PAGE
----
Elijah and Enoch were taken by God. [In Genesis 5:24, Enoch "walked with God, and he was not, for God took him." In 2 Kings 2:11, Elijah "went up by a whirlwind to heaven."] Therefore, I assume they are in a glorified body. How can they be killed if they are in a glorified body?
Thanks for your question. I'm guessing that you're assuming that Enoch and Elijah will be the two witnesses mentioned in Revelation 11. This interpretation may (or may not) be correct. The two witnesses are never named, and there is no way to know whether these two individuals are Enoch and Elijah or not. They may be two entirely different people, who come in the spirit and power of Enoch and Elijah, say, without actually being those two men. This would be similar to the ministry of John the Baptist, who came in the spirit and power of Elijah (see Luke 1:17). This actually makes more sense to me.
However, if Enoch and Elijah are the two witnesses then, yes, they will have to be in non-glorified bodies that are still subject to death. But we shouldn't think that Enoch and Elijah have already received glorified bodies. After all, the resurrection of the righteous dead has not yet taken place (except for Jesus). Enoch and Elijah, along with all the other saints, are still waiting to receive their glorified bodies. This won't happen until the resurrection mentioned in Revelation 20. Finally, since Enoch and Elijah never actually died, if this interpretation is correct, then we might view this as their time to do so. Thus, while I am personally inclined to take the former view (above), I do not think there is any problem adopting the latter view I've just enunciated. Of course, the truth may be different than either of these views, but we don't need to concern ourselves with that right now.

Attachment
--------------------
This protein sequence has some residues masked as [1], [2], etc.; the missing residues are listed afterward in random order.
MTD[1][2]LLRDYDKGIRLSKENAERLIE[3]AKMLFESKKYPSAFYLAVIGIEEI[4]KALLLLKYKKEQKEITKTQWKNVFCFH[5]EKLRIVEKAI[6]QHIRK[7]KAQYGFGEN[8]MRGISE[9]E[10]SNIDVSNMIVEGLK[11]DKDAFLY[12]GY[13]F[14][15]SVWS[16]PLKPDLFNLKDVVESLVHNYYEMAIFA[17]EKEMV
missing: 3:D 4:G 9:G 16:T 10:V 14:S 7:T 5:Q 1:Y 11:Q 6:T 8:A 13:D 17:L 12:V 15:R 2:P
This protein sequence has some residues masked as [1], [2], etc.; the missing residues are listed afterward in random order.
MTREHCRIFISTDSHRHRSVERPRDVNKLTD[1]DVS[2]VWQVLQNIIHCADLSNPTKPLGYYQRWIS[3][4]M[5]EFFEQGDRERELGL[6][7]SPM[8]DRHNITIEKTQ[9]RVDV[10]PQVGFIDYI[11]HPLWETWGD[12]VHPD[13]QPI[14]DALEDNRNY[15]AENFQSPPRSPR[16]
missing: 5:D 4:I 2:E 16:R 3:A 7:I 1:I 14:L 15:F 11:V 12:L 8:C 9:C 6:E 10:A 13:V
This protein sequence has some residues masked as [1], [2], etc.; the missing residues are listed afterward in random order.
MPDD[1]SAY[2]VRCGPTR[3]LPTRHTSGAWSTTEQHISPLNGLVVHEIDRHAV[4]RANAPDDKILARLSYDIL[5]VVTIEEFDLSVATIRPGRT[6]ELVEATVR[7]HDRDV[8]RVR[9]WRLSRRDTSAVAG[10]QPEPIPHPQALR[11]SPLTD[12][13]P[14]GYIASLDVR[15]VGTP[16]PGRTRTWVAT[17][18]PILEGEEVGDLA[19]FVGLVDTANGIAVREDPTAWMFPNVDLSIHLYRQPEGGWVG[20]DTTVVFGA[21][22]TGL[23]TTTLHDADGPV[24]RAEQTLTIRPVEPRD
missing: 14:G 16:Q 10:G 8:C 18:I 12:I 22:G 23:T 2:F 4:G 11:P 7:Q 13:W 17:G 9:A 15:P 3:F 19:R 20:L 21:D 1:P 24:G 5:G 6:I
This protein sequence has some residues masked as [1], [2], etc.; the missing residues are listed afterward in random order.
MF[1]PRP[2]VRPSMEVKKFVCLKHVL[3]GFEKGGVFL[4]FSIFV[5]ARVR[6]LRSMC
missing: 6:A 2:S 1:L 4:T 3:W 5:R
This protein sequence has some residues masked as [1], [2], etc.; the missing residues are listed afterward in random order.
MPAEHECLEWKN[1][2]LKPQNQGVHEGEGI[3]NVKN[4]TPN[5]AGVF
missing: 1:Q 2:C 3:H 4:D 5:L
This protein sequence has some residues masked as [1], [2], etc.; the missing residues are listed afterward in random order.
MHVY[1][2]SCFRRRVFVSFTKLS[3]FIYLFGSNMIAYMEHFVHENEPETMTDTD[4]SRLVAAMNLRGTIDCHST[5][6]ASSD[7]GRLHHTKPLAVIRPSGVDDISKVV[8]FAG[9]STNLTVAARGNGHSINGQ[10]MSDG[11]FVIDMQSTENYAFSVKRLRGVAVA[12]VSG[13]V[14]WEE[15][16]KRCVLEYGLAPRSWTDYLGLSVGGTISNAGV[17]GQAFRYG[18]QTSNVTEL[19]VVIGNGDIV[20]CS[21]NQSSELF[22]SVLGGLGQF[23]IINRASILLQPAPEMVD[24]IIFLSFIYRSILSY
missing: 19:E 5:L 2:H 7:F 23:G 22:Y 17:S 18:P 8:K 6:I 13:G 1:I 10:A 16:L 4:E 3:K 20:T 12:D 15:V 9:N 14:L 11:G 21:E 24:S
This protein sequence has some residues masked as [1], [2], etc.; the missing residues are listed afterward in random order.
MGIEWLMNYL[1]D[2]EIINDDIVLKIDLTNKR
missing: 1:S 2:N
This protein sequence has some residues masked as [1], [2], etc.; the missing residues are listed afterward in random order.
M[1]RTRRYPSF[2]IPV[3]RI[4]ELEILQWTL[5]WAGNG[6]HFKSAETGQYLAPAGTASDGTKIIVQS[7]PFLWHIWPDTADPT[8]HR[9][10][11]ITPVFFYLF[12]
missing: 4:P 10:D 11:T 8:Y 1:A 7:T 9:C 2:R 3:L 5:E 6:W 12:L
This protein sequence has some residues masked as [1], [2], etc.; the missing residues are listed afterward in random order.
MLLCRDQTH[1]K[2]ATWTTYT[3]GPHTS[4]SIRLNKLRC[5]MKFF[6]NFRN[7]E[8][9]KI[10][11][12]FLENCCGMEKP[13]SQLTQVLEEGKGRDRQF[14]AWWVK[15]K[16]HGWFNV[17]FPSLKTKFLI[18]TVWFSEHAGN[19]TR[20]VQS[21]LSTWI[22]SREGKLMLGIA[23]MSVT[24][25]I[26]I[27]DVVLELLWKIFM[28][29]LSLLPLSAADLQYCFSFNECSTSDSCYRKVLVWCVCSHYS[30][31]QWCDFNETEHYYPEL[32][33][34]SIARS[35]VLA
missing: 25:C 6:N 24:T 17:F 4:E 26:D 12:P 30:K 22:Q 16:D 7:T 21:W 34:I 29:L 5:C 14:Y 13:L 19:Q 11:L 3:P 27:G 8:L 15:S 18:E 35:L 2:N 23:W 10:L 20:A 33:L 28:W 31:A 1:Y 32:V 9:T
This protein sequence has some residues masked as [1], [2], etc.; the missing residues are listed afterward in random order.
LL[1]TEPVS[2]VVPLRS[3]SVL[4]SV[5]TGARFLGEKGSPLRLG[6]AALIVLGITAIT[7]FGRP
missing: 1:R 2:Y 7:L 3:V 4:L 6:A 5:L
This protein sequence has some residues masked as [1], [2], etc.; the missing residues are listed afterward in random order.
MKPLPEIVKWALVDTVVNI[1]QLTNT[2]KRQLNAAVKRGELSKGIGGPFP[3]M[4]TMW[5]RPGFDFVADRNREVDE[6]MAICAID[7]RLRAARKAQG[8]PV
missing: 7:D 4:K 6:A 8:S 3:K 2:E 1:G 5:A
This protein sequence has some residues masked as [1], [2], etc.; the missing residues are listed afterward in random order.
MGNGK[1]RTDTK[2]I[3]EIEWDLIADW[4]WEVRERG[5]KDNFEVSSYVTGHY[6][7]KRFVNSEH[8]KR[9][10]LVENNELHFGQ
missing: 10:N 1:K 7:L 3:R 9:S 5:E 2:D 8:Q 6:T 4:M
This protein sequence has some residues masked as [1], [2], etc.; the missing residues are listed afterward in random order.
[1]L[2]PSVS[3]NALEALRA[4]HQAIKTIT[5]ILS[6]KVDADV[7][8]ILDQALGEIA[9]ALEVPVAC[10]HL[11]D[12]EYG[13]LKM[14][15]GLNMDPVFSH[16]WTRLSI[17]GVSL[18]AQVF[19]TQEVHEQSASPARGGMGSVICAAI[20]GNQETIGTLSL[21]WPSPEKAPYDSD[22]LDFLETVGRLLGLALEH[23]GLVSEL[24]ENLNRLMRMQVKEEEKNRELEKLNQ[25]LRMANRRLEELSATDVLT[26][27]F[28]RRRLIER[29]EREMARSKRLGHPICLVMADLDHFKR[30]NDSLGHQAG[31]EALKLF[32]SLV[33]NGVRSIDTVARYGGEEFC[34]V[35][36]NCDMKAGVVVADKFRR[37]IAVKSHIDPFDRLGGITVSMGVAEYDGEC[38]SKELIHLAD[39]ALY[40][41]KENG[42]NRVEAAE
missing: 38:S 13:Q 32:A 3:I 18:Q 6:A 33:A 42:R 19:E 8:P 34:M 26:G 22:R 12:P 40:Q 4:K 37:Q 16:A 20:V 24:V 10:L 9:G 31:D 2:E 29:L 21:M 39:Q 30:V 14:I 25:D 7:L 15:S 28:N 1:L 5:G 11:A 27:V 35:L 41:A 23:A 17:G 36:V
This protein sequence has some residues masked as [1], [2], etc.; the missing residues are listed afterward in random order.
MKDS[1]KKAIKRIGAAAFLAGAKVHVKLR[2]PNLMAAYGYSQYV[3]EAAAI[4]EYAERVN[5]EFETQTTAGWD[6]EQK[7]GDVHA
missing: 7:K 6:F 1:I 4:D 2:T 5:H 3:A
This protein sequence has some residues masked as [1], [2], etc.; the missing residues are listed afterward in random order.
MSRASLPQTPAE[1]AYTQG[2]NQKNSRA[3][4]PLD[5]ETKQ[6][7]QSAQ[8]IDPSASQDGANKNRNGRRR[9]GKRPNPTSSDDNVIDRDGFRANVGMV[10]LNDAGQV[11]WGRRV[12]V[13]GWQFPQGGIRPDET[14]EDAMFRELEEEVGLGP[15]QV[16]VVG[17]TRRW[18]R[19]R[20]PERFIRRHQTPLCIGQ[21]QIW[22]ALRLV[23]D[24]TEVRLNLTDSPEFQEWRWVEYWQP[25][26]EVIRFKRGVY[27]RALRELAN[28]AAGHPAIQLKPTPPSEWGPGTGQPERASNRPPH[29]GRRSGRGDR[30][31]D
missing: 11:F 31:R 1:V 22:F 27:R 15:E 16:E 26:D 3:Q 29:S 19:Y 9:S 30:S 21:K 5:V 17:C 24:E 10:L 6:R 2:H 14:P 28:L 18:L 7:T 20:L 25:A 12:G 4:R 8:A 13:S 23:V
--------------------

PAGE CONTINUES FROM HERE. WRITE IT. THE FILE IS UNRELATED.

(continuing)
Hope this helps.
Shalom in Christ,
© 2009 Probe Ministries
About the Author
Michael Gleghorn is a research associate with Probe Ministries. He earned a B.A. in psychology from Baylor University and a Th.M. in systematic theology from Dallas Theological Seminary. He is currently pursuing a Ph.D. in theology from Dallas Theological Seminary. Before coming on staff with Probe, Michael taught history and theology at Christway Academy in Duncanville, Texas. Michael and his wife Hannah have two children. His personal website is michaelgleghorn.com.
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